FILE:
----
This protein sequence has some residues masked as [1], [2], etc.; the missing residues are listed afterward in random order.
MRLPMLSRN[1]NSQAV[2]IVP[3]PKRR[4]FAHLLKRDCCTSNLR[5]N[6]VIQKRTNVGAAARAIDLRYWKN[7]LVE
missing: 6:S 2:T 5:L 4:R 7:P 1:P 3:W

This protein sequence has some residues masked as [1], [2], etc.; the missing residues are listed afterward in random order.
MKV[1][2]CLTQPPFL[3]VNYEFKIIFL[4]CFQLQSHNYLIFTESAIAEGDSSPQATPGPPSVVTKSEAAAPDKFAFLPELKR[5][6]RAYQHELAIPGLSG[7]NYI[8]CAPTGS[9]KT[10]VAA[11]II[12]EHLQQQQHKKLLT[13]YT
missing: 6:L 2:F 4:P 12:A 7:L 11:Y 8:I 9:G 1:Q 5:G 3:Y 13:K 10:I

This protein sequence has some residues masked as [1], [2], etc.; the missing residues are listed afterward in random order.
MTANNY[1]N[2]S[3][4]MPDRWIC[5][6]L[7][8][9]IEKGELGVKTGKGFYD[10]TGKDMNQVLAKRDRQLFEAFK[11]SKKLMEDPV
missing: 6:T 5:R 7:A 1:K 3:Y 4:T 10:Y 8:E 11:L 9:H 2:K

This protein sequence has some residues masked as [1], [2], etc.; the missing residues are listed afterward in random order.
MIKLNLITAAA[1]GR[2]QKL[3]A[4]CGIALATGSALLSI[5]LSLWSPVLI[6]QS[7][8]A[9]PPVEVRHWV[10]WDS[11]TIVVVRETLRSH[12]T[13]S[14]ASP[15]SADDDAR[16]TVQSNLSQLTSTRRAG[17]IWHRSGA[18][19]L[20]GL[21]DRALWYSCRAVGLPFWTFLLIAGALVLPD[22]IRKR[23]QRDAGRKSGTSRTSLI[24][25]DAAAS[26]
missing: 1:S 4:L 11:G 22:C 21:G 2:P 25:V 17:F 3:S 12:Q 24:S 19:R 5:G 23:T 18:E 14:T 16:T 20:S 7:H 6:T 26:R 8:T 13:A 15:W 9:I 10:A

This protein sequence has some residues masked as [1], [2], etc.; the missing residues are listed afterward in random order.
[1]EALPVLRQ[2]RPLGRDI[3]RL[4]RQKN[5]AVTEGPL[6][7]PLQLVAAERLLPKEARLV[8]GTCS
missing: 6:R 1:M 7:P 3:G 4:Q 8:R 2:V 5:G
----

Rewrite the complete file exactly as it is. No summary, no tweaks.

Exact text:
This protein sequence has some residues masked as [1], [2], etc.; the missing residues are listed afterward in random order.
MRLPMLSRN[1]NSQAV[2]IVP[3]PKRR[4]FAHLLKRDCCTSNLR[5]N[6]VIQKRTNVGAAARAIDLRYWKN[7]LVE
missing: 6:S 2:T 5:L 4:R 7:P 1:P 3:W

This protein sequence has some residues masked as [1], [2], etc.; the missing residues are listed afterward in random order.
MKV[1][2]CLTQPPFL[3]VNYEFKIIFL[4]CFQLQSHNYLIFTESAIAEGDSSPQATPGPPSVVTKSEAAAPDKFAFLPELKR[5][6]RAYQHELAIPGLSG[7]NYI[8]CAPTGS[9]KT[10]VAA[11]II[12]EHLQQQQHKKLLT[13]YT
missing: 6:L 2:F 4:P 12:A 7:L 11:Y 8:I 9:G 1:Q 5:G 3:Y 13:K 10:I

This protein sequence has some residues masked as [1], [2], etc.; the missing residues are listed afterward in random order.
MTANNY[1]N[2]S[3][4]MPDRWIC[5][6]L[7][8][9]IEKGELGVKTGKGFYD[10]TGKDMNQVLAKRDRQLFEAFK[11]SKKLMEDPV
missing: 6:T 5:R 7:A 1:K 3:Y 4:T 10:Y 8:E 11:L 9:H 2:K

This protein sequence has some residues masked as [1], [2], etc.; the missing residues are listed afterward in random order.
MIKLNLITAAA[1]GR[2]QKL[3]A[4]CGIALATGSALLSI[5]LSLWSPVLI[6]QS[7][8]A[9]PPVEVRHWV[10]WDS[11]TIVVVRETLRSH[12]T[13]S[14]ASP[15]SADDDAR[16]TVQSNLSQLTSTRRAG[17]IWHRSGA[18][19]L[20]GL[21]DRALWYSCRAVGLPFWTFLLIAGALVLPD[22]IRKR[23]QRDAGRKSGTSRTSLI[24][25]DAAAS[26]
missing: 1:S 4:L 11:G 22:C 21:G 2:P 25:V 17:F 3:S 12:Q 24:S 19:R 5:G 23:T 18:E 14:T 16:T 20:S 7:H 6:T 26:R 8:T 13:A 15:W 9:I 10:A

This protein sequence has some residues masked as [1], [2], etc.; the missing residues are listed afterward in random order.
[1]EALPVLRQ[2]RPLGRDI[3]RL[4]RQKN[5]AVTEGPL[6][7]PLQLVAAERLLPKEARLV[8]GTCS
missing: 6:R 1:M 7:P 3:G 4:Q 8:R 2:V 5:G